Cleveland Comhrá: Eanáir 1919
by Bob Carney
The Easter Uprising of 1916 led to a general election in 1918 ,with a victory by Sinn Féin (the irish for ourselves alone), who declared Ireland an Independent Irish Republic. On January 21,1919, a relatively small group of men calling themselves The Irish Volunteers, initiated a guerrilla war against the British in an effort to establish that republic.
An all out war against the British was out of the question, a lesson learned from the Uprising. The volunteers lacked the manpower, resources and training to go head to head with Britain’s battle-tested troops. Instead they organized into small secretive groups who could strike and then blend back into the population.
By August, they had become the Irish Republican Army, acting in what they believed was the best interest of the Irish people. They attacked government properties to disrupt British authority and targeted persons of prominence, with the Royal Irish Constabulary being their most significant target.
The police were responsible for law and order on Britain’s behalf, they were vulnerable, extremely unpopular and the best source for obtaining weapons and munitions. Many Irish civilians became supportive of the IRA in part because of a growing sense of patriotism but also because of the indescriminate, oppressive nature of the British Government’s response to the actions of the IRA.
Sinn Féin (pron. Shinn Fane) backed the IRA, and many of its members were active in both groups. Michael Collins was a key figure in both organizations. He was instrumental in providing the volunteers with money, arms and equipment as well as identifying targets. His largest contribution came in the form of intelligence. He created a network of informants and sympathizers that even reached into Dublin Castle and the police force.
In 1919, a group of men Collins hand picked,targeted and eliminated Dublin’s detective constables known as the “G” men. Although Michael Collins has been immortalized in countless books and films, it should be remembered in this type of warfare, it is the small individual groups and their commanders who inflict the real damage. Relentless attacks from an enemy you can’t meet head on costs lives, finances and can destroy the moral of the most powerful army.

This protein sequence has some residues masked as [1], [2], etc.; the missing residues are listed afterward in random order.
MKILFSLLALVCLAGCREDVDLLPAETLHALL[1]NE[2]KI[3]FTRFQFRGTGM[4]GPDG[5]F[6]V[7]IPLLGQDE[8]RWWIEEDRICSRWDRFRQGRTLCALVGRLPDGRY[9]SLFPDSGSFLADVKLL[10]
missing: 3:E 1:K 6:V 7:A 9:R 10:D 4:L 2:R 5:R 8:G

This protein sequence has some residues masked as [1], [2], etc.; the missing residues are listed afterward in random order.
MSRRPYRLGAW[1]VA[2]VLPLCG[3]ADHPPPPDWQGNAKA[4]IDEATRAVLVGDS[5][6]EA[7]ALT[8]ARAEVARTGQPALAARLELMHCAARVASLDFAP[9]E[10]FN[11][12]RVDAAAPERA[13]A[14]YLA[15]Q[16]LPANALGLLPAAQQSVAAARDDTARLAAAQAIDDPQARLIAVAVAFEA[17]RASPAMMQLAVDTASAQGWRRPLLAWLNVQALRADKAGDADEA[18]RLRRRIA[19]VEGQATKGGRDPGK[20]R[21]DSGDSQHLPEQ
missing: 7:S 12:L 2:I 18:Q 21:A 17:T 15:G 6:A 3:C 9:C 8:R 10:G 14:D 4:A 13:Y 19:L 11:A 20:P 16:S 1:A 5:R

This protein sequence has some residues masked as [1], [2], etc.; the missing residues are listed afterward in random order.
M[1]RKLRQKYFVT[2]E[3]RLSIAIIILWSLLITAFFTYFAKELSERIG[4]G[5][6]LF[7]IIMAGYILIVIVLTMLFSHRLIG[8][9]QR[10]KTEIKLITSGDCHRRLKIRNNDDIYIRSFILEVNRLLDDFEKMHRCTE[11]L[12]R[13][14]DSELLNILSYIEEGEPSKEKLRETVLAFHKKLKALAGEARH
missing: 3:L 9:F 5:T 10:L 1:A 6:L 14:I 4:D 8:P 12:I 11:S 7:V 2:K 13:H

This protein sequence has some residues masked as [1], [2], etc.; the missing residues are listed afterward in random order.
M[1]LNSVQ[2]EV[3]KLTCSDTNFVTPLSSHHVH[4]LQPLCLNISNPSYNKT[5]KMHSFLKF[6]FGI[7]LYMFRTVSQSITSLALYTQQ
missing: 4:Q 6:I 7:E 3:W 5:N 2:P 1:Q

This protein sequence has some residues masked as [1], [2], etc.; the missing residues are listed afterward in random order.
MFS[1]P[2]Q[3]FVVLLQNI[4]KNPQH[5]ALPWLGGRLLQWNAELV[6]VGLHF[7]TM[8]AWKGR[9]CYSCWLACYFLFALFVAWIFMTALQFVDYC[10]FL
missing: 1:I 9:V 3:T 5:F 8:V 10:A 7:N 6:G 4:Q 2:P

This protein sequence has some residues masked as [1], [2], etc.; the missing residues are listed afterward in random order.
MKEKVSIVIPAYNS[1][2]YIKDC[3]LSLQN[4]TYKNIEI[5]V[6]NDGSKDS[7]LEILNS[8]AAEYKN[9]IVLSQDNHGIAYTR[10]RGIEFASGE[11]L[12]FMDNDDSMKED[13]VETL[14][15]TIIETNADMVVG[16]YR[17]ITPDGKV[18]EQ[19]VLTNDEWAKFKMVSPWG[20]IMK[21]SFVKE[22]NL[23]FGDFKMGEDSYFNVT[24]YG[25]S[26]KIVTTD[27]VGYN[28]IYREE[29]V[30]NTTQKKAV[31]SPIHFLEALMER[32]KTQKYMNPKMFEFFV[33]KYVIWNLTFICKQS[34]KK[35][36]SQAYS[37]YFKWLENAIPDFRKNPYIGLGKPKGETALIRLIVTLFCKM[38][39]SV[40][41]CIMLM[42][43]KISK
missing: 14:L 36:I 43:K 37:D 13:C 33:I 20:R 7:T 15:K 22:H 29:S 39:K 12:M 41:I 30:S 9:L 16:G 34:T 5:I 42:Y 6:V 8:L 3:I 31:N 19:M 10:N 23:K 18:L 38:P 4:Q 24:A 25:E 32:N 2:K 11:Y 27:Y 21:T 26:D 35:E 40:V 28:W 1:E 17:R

The violence peaked November 21,1920, a date tthat came to be known as as Bloody Sunday. Collins and his team, using information from his informants, targeted nineteen British Army intelligence officers, living undercover as civilians in Dublin. The attacks came early in the day, with the police retaliating just hours later by firing into the crowd at a football match at Croke Park, killing fourteen.
Earlier that year in August, the British Army had been given the authority to imprison people on suspicion alone, with no trial. By August 21, 1920, 4,500 had been imprisoned from the onset of the war. This act by the British sent many volunteers on the run and in essence became full-time warriors with no hope of returning to a normal existence until British rule and occupation was erradicated from Ireland.
Throughout the war the IRA waged an effective, costly war on the British, but by 1921, Sinn Féin leaders opted for negotiations with the British.
They feared continued violence would soon take its toll on the volunteers, especcially as British troop numbers were increasing. They felt nothing more would be accomplished by prolonging the fight as the British Government seemed sincere in their desire for peace.
In two and a half years, 1,300 people had died in the war, 550 of them of them British troops and police.
A military victory was no longer seen as a sure thing, and the British people had become increasingly critical of the governments agenda in Ireland as the cost in lives and money continued to grow.
In 1920, Westminster passed The Government of Ireland Act, which created two governments. One, in Belfast, with jurisdiction over the six counties in the northeast, and one in Dublin to oversee the remainder of Ireland. Ulster Unionists accepted this act, but not so the nationalists that had supported the IRA during the war.
A truce in July led to negotiations between Sinn Féin and the British and a controversial treaty was signed. Those who favored it saw it as a way to unity in Ireland; those who opposed it saw it as a failure to do the one thing they fought for – to have Ireland become an independent republic. Civil war was inevitable.
It has been 103 years since The Proclamation of 1916, and the thirty-two counties are still divided. A new hope for a united Ireland surfaced again with The Good Friday Agreement in 1998, and now there is talk once again of the prospect, as Brexit’s reality comes closer. Whatever happens, let’s pray it is in a peaceful and just manner; there has been enough pain in Ireland’s history.
*Bob Carney is a student of Irish history and language and teaches the Speak Irish Cleveland class held every Tuesday @Pj McIntyre’s. He is also active in the Irish Wolfhounds and Irish dogs organizations in and around Cleveland. Wife Mary and hounds Cian and Morrighanand terrier Doolin keep the house jumping. He can be contacted at email@example.com